How to incorporate self-care into your routine
If you're juggling work, family and the pandemic right now, chances are, you're probably pretty stressed. In fact, studies show working mums are among the most overwhelmed demographic in the country, with many bearing the brunt of home-schooling, child-rearing and general domestic duties.
If you're feeling anxious about all the responsibility piling up, it's time you took some time out for yourself – as the old adage goes, you can only help others after you put your own oxygen mask on. So if your tank is a little depleted, take some time out and grab a few self-care tips from the list below.
Switch off from technology
If you've watched The Social Dilemmalately, you'll know how detrimental technology can be to the human brain. Studies show switching off from our phones can increase productivity, quality of sleep and present moment awareness, leading to improved mental health.
While it can be difficult to stop scrolling at times, experts say the best way to reduce your screen time is to build it into your schedule. It's also a good idea to limit phone use in the two hours before bed, as blue light stimulates the brain, making it difficult to fall asleep.
If all else fails, try making it a rule not to bring your phone to the dinner table or bedroom.
Embrace your zen
Celebrities including Gwyneth Paltrow, Miranda Kerr and Lizzo rave about the benefits of meditation, and for good reason - it can help to reduce stress and anxiety, balance emotions, boost focus and improve sleep – all critically important considering the perils of 2020.
Download a meditation app such as Headspace (our favourite) and commit to spending a few minutes every morning or evening centering yourself. To make sure you don't fall off the wagon early on, try starting with 10 minutes a day and work your way up from there.
Make skincare a priority
We know all about the benefits of massage on the body, but as it turns out, a facial massage has multiple benefits too: it helps increase blow flow and reduce muscle tension, making skin appear plumper and smoother-looking.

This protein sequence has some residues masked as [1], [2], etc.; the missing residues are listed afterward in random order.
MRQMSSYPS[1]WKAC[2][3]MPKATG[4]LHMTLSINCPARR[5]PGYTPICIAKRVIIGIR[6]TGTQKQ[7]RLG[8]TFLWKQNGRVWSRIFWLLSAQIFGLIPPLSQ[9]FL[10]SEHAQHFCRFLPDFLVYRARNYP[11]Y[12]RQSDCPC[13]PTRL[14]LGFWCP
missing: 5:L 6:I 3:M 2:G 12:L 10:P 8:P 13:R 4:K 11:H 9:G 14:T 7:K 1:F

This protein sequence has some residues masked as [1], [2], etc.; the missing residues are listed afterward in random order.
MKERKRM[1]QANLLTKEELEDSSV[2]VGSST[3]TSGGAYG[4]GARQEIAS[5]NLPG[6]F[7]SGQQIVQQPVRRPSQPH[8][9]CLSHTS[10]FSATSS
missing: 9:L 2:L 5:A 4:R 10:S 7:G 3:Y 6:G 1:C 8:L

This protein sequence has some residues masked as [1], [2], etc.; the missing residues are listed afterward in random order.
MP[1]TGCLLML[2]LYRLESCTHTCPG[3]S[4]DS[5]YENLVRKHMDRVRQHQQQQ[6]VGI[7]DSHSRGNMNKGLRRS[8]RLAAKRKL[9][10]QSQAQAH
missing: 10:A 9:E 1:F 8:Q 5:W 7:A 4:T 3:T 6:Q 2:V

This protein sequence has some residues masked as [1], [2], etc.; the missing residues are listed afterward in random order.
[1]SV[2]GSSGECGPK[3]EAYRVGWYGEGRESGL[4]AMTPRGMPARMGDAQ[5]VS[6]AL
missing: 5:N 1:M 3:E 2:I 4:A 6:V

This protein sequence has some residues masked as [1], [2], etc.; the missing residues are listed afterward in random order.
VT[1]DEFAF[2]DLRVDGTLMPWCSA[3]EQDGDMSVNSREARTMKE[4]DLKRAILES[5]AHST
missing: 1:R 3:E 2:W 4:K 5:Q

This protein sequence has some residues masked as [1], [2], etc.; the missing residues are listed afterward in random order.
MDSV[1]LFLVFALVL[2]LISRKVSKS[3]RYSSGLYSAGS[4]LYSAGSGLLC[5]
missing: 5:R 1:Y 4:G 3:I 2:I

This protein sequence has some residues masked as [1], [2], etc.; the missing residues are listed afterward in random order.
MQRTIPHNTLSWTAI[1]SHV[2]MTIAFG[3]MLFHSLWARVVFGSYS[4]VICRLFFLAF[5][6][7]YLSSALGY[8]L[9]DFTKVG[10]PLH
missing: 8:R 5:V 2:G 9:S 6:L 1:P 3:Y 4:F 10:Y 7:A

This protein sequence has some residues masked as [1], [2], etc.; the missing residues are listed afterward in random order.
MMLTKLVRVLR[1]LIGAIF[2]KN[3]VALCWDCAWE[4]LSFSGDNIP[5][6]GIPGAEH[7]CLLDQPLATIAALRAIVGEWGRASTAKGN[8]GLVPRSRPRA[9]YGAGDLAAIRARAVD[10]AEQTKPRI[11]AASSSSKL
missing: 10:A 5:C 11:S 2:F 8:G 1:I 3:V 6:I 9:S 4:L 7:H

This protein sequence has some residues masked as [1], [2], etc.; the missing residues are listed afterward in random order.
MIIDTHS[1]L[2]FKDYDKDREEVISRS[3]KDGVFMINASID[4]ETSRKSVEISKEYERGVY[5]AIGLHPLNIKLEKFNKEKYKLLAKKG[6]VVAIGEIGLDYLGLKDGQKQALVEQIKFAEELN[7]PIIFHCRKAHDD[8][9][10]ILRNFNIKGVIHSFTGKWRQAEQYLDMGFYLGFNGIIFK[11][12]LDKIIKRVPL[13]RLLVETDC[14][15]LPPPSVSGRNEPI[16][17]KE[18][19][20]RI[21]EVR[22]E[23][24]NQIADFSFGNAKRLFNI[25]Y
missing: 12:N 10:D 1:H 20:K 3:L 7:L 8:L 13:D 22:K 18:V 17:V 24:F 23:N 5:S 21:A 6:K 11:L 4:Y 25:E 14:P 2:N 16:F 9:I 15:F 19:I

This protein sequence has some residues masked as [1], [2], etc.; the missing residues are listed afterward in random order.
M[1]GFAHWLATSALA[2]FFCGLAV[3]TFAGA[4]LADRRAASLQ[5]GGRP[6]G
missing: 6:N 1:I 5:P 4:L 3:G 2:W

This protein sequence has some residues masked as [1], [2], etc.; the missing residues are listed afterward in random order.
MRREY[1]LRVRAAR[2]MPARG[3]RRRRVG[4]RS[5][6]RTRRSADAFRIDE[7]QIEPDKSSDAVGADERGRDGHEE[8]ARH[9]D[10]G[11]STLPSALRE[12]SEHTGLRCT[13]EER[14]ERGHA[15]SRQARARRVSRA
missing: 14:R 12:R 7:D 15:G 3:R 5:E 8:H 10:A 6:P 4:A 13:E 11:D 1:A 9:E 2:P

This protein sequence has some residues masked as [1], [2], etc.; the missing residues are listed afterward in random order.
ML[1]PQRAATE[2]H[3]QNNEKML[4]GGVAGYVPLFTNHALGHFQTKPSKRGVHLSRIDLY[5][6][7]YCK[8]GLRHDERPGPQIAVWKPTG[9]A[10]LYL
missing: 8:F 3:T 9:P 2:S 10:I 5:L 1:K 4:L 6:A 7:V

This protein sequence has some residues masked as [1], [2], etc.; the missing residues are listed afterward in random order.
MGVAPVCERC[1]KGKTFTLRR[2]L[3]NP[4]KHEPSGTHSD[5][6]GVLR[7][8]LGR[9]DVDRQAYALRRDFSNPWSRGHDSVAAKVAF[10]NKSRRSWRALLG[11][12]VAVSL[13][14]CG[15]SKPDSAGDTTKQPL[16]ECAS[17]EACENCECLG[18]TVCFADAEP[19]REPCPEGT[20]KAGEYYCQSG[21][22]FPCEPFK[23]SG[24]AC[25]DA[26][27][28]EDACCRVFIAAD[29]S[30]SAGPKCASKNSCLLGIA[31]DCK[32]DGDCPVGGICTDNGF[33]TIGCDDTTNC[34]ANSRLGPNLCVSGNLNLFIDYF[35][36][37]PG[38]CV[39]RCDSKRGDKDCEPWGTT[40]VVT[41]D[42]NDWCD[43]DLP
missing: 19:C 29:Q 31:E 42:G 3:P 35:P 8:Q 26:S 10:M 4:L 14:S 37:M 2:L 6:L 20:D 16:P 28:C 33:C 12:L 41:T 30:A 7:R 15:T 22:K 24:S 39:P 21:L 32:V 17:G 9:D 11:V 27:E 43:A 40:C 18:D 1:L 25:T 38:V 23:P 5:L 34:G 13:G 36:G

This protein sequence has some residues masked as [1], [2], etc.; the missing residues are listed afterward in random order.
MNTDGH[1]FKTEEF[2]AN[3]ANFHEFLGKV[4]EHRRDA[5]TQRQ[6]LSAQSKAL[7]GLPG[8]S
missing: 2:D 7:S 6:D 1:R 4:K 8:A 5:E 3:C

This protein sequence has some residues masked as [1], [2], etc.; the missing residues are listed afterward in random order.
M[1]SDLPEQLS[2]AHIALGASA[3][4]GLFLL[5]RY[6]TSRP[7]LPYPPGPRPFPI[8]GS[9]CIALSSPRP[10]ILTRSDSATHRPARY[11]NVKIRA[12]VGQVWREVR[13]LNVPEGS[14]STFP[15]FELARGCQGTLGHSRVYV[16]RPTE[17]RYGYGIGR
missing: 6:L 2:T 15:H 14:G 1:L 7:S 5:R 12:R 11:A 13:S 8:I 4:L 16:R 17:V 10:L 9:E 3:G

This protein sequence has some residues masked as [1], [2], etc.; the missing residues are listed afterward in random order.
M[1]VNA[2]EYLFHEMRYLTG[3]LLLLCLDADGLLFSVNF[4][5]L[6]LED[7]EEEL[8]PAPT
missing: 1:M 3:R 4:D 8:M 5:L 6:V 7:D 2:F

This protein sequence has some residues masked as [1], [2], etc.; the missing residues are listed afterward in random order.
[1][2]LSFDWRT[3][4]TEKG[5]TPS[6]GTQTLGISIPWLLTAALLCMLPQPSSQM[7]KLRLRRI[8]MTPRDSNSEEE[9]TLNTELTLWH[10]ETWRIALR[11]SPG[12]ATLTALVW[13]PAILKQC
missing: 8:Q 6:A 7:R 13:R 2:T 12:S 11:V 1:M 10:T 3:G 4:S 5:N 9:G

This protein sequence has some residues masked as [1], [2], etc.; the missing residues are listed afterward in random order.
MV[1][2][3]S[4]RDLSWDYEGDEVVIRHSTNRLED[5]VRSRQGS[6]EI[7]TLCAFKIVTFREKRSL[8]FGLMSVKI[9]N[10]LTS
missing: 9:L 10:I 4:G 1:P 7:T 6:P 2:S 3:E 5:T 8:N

For a spa-worthy treatment at home, try the Manicare NOVA FIT Face Massager with Electronic Muscle Stimulation. It stimulates facial muscles through the use of gentle contractions, making it extremely relaxing to use. Tone, firmness and skin rejuvenation are improved within minutes.
Don't just take our word for it though - clinical results show that over eight weeks, 90 per cent of users achieved visible wrinkle reduction; 95 per cent of users had visibly firmer skin; 85 per cent of users achieved brighter healthier glow and a whopping 100 per cent of users would recommend Manicare NOVA FIT to a friend.
The good news is, it's also super-easy to use. To start, first clean your face with a soft Manicare Erase-it cloth, which is activated with water. Then, double-cleanse with Sonic Mini® Sensiscrub silicone brush to remove impurities deep within your pores. Next, choose from two massage modes on the Manicare NOVA FIT - blue to relieve tension and support skin rejuvenation; or red for EMS fitness, which promotes firming, toning and contouring. Apply your favourite serum or moisturiser, and then slowly glide your device upwards and outwards across your face.
Much like a good exercise routine, Manicare recommends using the 5:2 rule when it comes to the NOVA FIT: five days on and two days off, making it easy to incorporate into a skincare regimen.
Make time for a bath
If you really can't be bothered exercising (we all have those days) a hot bath could be the next best thing. According to research, an hour-long soak in a hot bath produces the same health benefits as a half-hour walk.
The study, published in Temperature journal and conducted by Loughborough University, took 14 men and asked half to have a bath; and the other half to cycle for an hour. They then measured their blood sugar and amount of calories burned. You guessed it - while cycling burnt more calories than the bath, bathing burnt as many as a half-hour walk (around 140 calories).
Interestingly, participants who had a bath were also found to have blood sugar levels around 10 per cent lower after eating than those who had exercised. In a nut shell? Make time for a bath in your self-care routine.
Article originally posted on Now to Love